The TLB 28 performs virtual to physical memory address translations, and additionally maintains the permission information and other attributes for the physical memory page to which a virtual address is mapped. The ITLB 24 does the same for instructions. In the case of physically indexed and/or physically tagged caches, the processor virtual address must be translated for each cache access. Virtually indexed and tagged caches do not require address translation for every cache access, however, the TLB 28 is commonly consulted every time the processor 10 accesses memory 32 to check the permissions associated with the page in which the requested datum resides and to obtain the physical address mapped to the requesting virtual address. This includes checking the ITLB 24 for instruction fetches, to verify that the program has execute permission for the page.
Several techniques are known in the art for reducing ITLB 24 accesses, with associated power savings. For example in sequential accesses, all accesses will be in the same page until a page boundary is crossed. Sequential access detection depends on the page size. A memory address can be logically divided into a page number and a page offset, as depicted in Table 1 below:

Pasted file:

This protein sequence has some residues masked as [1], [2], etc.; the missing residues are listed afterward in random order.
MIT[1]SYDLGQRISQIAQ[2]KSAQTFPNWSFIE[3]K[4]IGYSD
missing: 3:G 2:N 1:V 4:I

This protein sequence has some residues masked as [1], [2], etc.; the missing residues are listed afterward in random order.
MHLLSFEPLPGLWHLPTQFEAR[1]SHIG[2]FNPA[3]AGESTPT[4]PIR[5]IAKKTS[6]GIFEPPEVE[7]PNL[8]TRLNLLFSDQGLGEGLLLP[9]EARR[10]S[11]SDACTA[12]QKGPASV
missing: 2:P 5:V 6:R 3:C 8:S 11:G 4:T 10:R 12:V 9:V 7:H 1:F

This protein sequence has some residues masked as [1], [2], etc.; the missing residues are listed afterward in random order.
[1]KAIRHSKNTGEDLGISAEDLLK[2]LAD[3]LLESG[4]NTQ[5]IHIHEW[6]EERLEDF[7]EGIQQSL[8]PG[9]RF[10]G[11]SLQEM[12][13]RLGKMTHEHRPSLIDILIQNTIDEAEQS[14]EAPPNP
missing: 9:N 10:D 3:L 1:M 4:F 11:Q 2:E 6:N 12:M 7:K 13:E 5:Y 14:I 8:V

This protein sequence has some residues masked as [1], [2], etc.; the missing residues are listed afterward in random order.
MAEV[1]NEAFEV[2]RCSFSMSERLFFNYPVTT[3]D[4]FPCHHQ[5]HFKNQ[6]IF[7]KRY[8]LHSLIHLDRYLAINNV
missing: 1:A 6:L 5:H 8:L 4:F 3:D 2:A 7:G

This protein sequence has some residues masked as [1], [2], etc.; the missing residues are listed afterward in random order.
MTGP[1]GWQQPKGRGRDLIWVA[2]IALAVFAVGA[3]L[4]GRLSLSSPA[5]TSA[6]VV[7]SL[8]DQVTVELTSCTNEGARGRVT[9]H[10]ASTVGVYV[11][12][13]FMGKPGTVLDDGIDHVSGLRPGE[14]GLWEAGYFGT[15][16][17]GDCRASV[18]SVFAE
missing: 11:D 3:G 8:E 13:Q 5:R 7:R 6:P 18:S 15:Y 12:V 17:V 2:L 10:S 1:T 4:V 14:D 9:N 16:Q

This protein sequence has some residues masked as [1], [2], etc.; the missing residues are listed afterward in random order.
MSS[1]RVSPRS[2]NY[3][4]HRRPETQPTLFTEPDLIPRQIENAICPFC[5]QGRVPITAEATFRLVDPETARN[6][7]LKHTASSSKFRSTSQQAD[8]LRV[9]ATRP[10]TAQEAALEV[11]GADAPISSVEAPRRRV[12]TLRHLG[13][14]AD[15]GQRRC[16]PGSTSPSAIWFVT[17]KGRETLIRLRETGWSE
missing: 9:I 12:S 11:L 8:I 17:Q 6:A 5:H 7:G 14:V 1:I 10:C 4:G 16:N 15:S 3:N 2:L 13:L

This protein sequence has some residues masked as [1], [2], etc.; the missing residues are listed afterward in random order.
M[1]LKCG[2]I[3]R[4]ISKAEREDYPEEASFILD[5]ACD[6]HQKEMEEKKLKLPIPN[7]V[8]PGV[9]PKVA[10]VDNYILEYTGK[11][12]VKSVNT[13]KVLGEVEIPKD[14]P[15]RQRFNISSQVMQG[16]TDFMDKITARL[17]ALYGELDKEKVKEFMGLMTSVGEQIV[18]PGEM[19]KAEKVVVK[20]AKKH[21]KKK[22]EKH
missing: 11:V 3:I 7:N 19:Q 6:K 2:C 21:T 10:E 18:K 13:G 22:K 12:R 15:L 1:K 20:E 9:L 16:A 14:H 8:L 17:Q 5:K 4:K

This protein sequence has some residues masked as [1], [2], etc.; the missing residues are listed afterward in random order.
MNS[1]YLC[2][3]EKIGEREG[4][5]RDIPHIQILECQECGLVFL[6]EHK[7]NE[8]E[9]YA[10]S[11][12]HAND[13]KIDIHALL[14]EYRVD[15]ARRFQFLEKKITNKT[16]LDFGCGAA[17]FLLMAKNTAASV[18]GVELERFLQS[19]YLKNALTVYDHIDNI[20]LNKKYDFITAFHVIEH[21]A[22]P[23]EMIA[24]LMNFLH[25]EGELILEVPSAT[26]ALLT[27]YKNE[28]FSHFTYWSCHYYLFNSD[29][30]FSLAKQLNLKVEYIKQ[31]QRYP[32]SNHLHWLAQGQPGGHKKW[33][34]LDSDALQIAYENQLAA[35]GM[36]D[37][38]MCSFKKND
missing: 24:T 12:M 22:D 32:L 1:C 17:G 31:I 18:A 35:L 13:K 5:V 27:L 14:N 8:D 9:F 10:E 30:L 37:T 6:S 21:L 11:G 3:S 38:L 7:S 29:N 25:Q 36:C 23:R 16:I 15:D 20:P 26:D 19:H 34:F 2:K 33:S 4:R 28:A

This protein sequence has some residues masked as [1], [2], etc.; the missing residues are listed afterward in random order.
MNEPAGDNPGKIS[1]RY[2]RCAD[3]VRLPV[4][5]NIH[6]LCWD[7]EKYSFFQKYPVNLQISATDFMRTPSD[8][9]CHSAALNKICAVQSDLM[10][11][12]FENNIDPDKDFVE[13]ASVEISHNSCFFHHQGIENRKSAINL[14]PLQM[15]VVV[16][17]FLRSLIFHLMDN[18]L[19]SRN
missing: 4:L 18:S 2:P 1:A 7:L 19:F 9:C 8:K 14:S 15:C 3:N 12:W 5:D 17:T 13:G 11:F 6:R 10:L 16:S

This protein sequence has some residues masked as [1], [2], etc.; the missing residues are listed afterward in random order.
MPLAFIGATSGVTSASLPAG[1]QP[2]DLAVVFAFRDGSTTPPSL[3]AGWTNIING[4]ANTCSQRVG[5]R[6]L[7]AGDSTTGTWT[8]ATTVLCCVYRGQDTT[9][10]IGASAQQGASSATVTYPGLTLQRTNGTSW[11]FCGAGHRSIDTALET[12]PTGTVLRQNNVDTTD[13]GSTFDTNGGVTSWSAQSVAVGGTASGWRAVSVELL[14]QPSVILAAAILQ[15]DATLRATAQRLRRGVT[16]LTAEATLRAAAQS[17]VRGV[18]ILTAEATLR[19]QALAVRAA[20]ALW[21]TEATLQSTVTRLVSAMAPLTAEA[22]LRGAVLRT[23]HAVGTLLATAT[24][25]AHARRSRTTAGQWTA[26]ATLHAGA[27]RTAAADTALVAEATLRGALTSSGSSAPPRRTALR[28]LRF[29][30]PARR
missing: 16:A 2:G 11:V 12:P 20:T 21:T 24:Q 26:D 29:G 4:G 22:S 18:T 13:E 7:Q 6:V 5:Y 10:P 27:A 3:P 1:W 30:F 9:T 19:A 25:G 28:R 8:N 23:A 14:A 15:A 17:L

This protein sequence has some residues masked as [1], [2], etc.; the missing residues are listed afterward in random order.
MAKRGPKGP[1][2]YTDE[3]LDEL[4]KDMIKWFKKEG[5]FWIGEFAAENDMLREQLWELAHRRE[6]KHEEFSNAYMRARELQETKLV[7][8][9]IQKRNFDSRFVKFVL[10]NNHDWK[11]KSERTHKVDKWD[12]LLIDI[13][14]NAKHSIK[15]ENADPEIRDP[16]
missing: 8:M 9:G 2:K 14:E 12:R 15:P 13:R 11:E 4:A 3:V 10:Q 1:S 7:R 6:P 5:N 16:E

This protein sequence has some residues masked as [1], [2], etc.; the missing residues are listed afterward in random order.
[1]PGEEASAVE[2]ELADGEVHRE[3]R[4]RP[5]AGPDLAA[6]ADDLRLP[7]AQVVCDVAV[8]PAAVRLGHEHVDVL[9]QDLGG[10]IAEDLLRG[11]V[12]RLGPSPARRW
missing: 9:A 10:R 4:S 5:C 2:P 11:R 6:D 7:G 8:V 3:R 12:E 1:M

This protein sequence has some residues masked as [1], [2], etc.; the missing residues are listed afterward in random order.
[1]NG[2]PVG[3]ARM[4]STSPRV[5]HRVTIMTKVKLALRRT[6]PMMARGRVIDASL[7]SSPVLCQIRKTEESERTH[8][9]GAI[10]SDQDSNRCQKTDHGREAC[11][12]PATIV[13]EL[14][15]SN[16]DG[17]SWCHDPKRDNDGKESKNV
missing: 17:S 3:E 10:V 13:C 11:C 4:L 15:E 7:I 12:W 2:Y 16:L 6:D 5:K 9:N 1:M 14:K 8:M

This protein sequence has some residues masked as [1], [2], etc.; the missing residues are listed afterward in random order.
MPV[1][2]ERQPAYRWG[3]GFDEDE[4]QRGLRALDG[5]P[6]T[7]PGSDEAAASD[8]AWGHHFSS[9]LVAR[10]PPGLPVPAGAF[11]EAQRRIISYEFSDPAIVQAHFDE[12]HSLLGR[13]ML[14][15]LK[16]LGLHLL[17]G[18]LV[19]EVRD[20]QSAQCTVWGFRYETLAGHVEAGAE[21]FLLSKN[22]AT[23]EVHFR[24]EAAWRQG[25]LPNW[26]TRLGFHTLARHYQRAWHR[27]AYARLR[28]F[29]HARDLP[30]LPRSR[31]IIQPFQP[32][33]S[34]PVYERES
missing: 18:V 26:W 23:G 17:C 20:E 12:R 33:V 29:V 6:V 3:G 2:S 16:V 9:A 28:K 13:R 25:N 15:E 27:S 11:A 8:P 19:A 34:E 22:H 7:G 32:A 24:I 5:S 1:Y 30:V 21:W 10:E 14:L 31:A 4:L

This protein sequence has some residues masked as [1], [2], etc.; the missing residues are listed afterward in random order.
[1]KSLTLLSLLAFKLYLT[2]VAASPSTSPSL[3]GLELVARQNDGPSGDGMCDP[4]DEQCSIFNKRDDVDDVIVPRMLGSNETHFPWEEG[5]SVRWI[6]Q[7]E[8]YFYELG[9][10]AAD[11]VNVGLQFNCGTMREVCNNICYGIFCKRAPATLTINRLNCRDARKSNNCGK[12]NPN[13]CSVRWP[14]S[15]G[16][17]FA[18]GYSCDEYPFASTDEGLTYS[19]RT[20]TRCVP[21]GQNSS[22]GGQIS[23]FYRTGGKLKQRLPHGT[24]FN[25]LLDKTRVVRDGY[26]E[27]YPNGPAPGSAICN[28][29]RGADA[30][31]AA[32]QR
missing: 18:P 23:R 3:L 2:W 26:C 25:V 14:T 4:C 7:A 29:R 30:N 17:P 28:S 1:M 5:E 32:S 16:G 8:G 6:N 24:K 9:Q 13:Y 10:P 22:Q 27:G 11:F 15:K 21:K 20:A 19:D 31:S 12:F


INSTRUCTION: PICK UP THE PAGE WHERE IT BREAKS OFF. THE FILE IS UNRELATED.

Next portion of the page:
Page Fields of Address
The page number is translated by the ITLB 24. The page offset is an offset into the page that is the same for virtual and physical addresses; page offset bits are commonly not translated. The page offset comprises a number of bits necessary to address memory within the page size. For example, for a 32-bit address with 4K pages, the page number would comprise address bits [31:12] and the page offset, bits [11:0].
The Least Significant Bit (LSB) of the page number field is monitored to detect a page boundary crossing during a series of sequential accesses. In the example above, when address bit 12 toggles during sequential accesses, the processor 10 determines that a page boundary has been crossed, and the first memory access with the toggled address bit 12 should be translated through the ITLB 24 to check access permissions for the new page.
Page crossings are more difficult to ascertain for branch instructions, which may branch to fetch an instruction from a different page, but one for which the LSB of the page number field (i.e., bit 12) is the same. Hence, monitoring the LSB of the page number field is insufficient to determine if a page boundary has been crossed by a branch instruction. When the branch target address (BTA) is calculated, the bit field corresponding to a page number, i.e., BTA[31:12] can be compared to the corresponding bits of the branch instruction address (BIA), BIA[31:12]. If the two address fields are the same, then the branch target is within the same page as the branch instruction, and the ITLB 24 need not be consulted to obtain permission information for the BTA, as it will be identical to that for the BIA.